There’s an elegance to the show’s narrative and execution that keeps it from feeling like a cut-rate horror show, some dime-store version of The X-Files that only traffics in Exorcist tropes. While its serialized storytelling clearly has the long game in mind (a taunt by a possessed boy in the pilot, warning Kyle of the inevitability of “the great merger,” teases the larger plan at work), each episode is also an actual episode, providing both momentum in plot and a slice-of-life excerpt from each member of its damaged ensemble. In short, it maintains the structural consistency of something like The Sopranos, rather than the movie-in-13-acts nature of modern binge-watch Netflix series. Also, it’s filmed superbly; pilot helmer Adam Wingard sets the look and feel of the show with a smart balance between the washed-out images of Kyle’s memories and the stark, austere nature of present-day Rome. Plus, as he’s demonstrated in films like You’re Next and The Guest, he has an expert sense of pacing and how to build tension, a quality that carries over to subsequent directors. (Although the series does indulge in the occasional shock jump-cut flashback for shock’s sake.)

Overall, the careful details and steady character work elevate this supernatural mystery into more than just a pulpy horror show. A bike leaning against a tree in the past is shown again in the present, having rusted and grown into the side of the trunk. Small elements of Kyle’s past resurface in the modern day, whether he’s awkwardly making small talk in the supermarket with women from church, or having an affecting heart-to-heart with his neighbor. And the show has overwhelmingly cast people with compelling faces, idiosyncratic character actors whose visages convey distinction and depth merely by showing up. (You don’t cast Grace Zabriskie and Brent Spiner in meaty supporting roles if you’re planning to paint by numbers.) Even characters the show wants to remain ambiguous, like the is-he-good-or-evil sheriff, give off a lifetime of hardship and small-town insularity in every expression.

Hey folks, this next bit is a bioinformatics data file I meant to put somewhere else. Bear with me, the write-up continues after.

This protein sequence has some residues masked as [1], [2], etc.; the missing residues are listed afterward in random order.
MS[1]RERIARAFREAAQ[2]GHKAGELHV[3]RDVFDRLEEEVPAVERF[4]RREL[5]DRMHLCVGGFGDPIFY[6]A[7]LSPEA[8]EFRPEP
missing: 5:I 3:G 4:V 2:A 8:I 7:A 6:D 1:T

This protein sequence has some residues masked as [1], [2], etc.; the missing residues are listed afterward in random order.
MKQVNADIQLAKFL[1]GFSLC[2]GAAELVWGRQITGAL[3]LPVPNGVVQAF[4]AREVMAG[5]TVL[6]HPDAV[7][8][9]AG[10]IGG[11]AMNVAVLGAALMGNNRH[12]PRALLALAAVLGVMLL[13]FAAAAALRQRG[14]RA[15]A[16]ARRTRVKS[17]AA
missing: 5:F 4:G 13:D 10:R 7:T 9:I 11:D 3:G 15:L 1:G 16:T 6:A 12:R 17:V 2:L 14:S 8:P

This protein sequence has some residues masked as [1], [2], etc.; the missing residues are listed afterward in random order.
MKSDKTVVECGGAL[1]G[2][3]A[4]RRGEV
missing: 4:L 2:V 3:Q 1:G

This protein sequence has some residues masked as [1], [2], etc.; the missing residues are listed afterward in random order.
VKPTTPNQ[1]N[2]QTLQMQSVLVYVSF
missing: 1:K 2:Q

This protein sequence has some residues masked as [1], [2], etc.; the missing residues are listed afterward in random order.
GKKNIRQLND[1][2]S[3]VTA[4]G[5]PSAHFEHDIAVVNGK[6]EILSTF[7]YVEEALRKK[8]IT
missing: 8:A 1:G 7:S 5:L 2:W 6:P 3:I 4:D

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The opening sequence of Outcast might just top The Walking Dead’s in terms of sheer “holy shit, that just happened” nerviness. It establishes a grisly and menacing tone, one the show follows through on in spades. The exorcisms are harsh and ugly, and the interactions between all the players loaded with layers of meaning and suggestion, borne from years of troubled relationships. Kirkman has grown as a storyteller since the earliest days of his landmark undead-apocalypse series, and clearly learned lessons that he’s applied to the spectacular pilot script for this new series. If the following episodes don’t quite match up to the levels of the premiere, they still do strong work unfolding the story of a man who possesses gifts he doesn’t quite understand. Outcast is a creepy, unsettling treat—and one of the strongest TV debuts of the year.

Reviews by Kyle Fowle will run weekly.